Objective: To study the frequency of vasectomy in men with primary progressive aphasia (PPA).
Background: PPA is a dementia syndrome in which aphasia emerges in relative isolation during the initial stages of illness. On the basis of a clinical observation in a patient who dated the onset of symptoms to the period after a vasectomy, and because of the curious sharing of the tau protein exclusively by brain and sperm, vasectomy rates were examined in men with PPA.
Method: This study used a case control design. Forty-seven men with PPA and 57 men with no cognitive impairment (NC) between 55 and 80 years of age were surveyed about a history of vasectomy.
Results: The age-adjusted rate of vasectomy in PPA patients (40%) was higher than in NC (16%, P=0.02). There was a younger age at onset for the patients with vasectomy (58.8 vs. 62.9 y, P=0.03).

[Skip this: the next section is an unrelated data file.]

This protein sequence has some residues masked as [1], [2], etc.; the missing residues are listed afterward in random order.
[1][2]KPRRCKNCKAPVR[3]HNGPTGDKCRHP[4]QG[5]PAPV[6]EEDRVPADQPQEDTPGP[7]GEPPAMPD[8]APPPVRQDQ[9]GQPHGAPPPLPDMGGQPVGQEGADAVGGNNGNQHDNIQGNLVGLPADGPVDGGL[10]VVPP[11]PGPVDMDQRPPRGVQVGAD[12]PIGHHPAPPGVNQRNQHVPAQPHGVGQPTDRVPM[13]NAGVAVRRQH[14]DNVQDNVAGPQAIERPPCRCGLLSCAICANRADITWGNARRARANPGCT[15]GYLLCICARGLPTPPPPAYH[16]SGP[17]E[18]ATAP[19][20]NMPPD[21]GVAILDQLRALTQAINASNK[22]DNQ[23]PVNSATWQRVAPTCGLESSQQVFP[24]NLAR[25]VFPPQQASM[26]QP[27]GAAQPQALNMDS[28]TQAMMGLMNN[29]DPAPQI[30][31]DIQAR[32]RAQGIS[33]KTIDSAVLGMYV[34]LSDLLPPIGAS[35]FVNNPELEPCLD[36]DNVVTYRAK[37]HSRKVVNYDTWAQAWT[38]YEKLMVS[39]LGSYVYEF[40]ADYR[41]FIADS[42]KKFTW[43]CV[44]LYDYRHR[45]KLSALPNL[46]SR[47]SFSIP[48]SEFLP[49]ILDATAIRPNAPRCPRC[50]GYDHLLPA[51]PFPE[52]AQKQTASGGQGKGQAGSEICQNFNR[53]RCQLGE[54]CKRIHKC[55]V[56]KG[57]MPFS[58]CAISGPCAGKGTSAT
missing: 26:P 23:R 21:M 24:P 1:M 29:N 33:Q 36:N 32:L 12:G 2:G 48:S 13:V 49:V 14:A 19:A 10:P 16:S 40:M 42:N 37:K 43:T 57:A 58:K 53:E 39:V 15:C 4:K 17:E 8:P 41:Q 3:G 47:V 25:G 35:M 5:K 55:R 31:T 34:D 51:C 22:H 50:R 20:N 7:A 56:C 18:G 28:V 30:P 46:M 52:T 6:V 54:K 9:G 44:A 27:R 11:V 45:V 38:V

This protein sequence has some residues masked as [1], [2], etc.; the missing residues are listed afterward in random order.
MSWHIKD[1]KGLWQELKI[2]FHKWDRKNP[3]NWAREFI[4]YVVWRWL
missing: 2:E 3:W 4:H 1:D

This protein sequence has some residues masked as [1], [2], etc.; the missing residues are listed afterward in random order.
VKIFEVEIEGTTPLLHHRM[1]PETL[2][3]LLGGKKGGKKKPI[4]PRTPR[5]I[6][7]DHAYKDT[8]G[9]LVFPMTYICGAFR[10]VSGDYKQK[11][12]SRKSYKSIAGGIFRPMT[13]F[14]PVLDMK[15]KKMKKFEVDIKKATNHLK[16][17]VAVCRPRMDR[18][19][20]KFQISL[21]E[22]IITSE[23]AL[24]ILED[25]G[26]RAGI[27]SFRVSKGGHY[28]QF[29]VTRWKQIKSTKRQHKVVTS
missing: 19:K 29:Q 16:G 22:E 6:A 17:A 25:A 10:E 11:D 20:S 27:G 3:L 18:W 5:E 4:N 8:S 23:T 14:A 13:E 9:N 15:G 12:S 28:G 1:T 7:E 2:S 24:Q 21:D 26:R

Conclusions: Vasectomy may constitute one risk factor for PPA in men. Potential mechanisms mediating risk include vasectomy-induced immune responses to sperm, which shares antigenic epitopes with brain. Antisperm antibodies can also develop in women and become risk factors for PPA.
*Cognitive Neurology and Alzheimer's Disease Center
Departments of †Neurology
‡Psychiatry and Behavioral Sciences
§Preventive Medicine, Northwestern University Feinberg School of Medicine, Chicago, IL
Funding: Supported in part by Alzheimer's Disease Core Center grant (AG13854) from the National Institute on Aging to Northwestern University, Chicago, IL.
Reprints: Sandra Weintraub, PhD, Cognitive Neurology and Alzheimer's Disease Center, 320 East Superior, Searle 11-467, Chicago, IL 60611 (e-mail: email@example.com).
Received for publication June 1, 2006; accepted August 31, 2006